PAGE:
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How to insulate around garage door?

Posted by kudzu9 (My Page) on
Sat, Sep 24, 05 at 21:29

I'm in a 4-year-old house with a 3-car garage. I'm using one bay for my workshop. The garage is unheated, but attached to the house. We have mild winters here (Seattle), but it does get down to the 40's in the garage during the coldest part of winter. I'm looking for suggestions on sealing around the garage doors to keep out drafts so I can be more comfortable working out there in the winter. The doors are 5-panel steel doors with a rubber weather seal at the bottom. When the door comes down into place it makes a pretty good fit around the sides and top, but it's just the face of the door resting (pretty closely) against a wooden jam. What can I add around the edges of the doors to prevent drafts better and still have no problems with raising and lowering the garage doors?

Follow-Up Postings:

RE: How to insulate around garage door?

Use the same insulating strip you would use on a regular door. As the door closes it will sandwich this "weatherstrip" between the door and the wood frame. You can do this on all three sides of the door.

RE: How to insulate around garage door?

You can also replace the stops with new stops that have vinyl weatherstrips that help seal around the opening. Then, as Tom says, add the foam or felt tape.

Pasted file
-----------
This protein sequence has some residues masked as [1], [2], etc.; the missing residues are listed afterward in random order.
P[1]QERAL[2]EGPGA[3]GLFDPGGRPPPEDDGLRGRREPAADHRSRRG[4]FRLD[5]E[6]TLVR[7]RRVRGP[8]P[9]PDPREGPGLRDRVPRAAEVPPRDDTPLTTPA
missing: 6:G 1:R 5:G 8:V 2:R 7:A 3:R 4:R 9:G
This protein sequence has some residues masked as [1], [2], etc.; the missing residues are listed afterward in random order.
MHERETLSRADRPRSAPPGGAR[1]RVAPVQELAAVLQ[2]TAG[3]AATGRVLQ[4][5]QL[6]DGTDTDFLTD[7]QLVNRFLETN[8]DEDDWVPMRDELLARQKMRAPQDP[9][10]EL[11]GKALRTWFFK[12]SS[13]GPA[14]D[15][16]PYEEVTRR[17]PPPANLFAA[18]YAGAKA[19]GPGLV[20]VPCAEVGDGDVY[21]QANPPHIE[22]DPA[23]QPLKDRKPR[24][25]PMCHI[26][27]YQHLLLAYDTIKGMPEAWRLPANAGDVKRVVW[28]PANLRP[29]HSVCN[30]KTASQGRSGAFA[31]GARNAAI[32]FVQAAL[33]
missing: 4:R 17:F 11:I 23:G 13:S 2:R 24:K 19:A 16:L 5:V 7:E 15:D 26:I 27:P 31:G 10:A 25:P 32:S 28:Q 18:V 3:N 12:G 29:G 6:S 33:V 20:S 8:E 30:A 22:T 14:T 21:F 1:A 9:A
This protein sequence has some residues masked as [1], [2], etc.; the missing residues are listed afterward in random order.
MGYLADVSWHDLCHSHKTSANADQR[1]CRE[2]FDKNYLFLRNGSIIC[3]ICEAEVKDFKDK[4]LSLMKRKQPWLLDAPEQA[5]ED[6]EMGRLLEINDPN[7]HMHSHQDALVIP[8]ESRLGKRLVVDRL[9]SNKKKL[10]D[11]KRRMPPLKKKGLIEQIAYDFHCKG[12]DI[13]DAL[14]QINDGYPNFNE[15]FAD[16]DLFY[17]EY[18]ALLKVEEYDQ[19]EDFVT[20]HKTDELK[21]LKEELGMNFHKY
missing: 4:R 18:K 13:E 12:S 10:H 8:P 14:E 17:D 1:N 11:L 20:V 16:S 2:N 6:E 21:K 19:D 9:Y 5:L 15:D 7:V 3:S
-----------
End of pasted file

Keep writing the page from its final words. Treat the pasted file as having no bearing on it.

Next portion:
RE: How to insulate around garage door?

Drape sheet plastic around the workshop bay from ceiling to floor, and let a little extra drape on the floor. It will keep out drafts and keep workshop dust from migrating. Be careful to maintain adequate ventilation.

RE: How to insulate around garage door?

If you add foam tape to the wood-stop that the door rubs against as it closes, you will tear it off.
There is weather stripping specifically made to properly weather strip a sectional garage door. In more northern climates, you could buy it a HD or similar store. Down where you are, they may not carry it as a regular shelf item. Your local garage door company would have it.
It comes with a steel retainer with a vinyl finn, or is available in a Polly/Vinyl that we prefer because it's easier to work with. It can be cut to proper length with an electric mitre saw and it can be finite adjusted with a sharp knife. Install it with color co-ordinated aluminum nails.
If you drop into a door company, they usually have doors on display in the showroom and you could see how the weather stripping is installed, and pick their brains on any little installation tricks.
Properly installed, you will be happy with the results.

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